Bomb Threat To Port of Long Beach September 11, 2006 9/11 Anniversary Bomb Threat To Port
On September 11, 2006, authorities investigated Pier 300 at the Port of Los Angeles Monday after receiving an anonymous bomb threat, which was later determined to be a hoax.
According to Sgt. Bob Chacon of the Los Angeles Police Department's Harbor Station, the LAPD, Long Beach Police Department, Port Police, U.S. Coast Guard and port security worked together to carefully check the area.
Authorities concluded that no bomb had been planted, said U.S. Coast Guard Lt. P.J. Jacquelin.
Jacquelin said the caller made threats around 11:30 p.m. Sunday night and spoke with a Middle Eastern accent. The caller said the bomb would explode in three hours and would target the American President Lines Container Terminal.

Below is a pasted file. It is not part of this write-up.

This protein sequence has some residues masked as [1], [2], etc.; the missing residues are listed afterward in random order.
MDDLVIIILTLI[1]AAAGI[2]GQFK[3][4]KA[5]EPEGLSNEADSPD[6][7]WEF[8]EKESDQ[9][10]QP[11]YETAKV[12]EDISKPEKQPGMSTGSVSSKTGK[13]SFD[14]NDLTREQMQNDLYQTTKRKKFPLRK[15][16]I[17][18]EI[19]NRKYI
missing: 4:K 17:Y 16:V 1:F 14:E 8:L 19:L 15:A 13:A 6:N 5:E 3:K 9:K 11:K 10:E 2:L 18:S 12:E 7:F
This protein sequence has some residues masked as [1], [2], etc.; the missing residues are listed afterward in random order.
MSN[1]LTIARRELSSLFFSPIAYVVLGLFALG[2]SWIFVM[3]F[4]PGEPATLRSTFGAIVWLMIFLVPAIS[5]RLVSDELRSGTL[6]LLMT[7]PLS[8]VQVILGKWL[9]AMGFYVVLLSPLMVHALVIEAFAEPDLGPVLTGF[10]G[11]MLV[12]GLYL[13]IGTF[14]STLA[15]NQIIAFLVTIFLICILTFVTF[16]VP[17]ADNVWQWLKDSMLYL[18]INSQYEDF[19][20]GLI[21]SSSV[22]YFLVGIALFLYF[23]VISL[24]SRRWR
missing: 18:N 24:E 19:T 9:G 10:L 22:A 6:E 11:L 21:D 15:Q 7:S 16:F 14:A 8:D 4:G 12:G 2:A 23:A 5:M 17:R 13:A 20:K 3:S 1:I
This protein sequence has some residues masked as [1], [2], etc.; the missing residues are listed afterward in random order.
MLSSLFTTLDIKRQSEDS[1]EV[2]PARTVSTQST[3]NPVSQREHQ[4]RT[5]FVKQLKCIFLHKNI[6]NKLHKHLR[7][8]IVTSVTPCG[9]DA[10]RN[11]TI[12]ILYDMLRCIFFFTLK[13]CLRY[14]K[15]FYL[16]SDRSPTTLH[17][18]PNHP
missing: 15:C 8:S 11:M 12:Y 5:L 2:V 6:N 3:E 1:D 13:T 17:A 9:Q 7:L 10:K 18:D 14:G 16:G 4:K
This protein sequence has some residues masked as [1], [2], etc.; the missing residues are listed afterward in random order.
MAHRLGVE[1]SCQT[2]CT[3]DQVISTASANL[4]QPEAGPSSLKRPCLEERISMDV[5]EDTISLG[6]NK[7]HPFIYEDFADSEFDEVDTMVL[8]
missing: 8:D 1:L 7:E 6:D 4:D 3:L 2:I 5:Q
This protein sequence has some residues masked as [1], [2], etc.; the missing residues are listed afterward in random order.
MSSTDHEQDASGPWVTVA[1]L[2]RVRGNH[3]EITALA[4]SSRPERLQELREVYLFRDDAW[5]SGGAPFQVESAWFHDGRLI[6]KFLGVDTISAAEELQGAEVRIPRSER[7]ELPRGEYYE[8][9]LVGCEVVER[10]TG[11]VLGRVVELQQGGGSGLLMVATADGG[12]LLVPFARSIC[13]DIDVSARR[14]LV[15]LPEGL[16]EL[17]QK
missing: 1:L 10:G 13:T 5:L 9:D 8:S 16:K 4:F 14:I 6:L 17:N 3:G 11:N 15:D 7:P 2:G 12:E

The search was called off about 3:30 a.m., he said.
Approximately 480 ships arrive each month at Los Angeles and Long Beach harbors. Of those ships 50 to 60 are boarded and searched by Coast Guard maritime security teams before docking.
After ships arrive in port, about 6 percent of the containers and luggage they carry are selected to be scanned on the docks with X-ray machines and radiation detectors. Then about 6 percent of those are selected to be unloaded for secondary inspection at customs facilities.
There are five x-ray machines to screen for hazardous substances in Los Angeles and Long Beach. They screen a small selection of the millions of containers that come through the port each year.
In 2007, there has been a rash of bomb threats against retail stores that demanded a ransom or employees and the store would be harmed. Some of those phone calls were made by persons with a middle east accent. It is suspected the phone calls came from abroad, and police say it will be almost to track those off international calls. Some of those ransoms have been paid to bank accounts, but police are not saying what countries those bank accounts are in.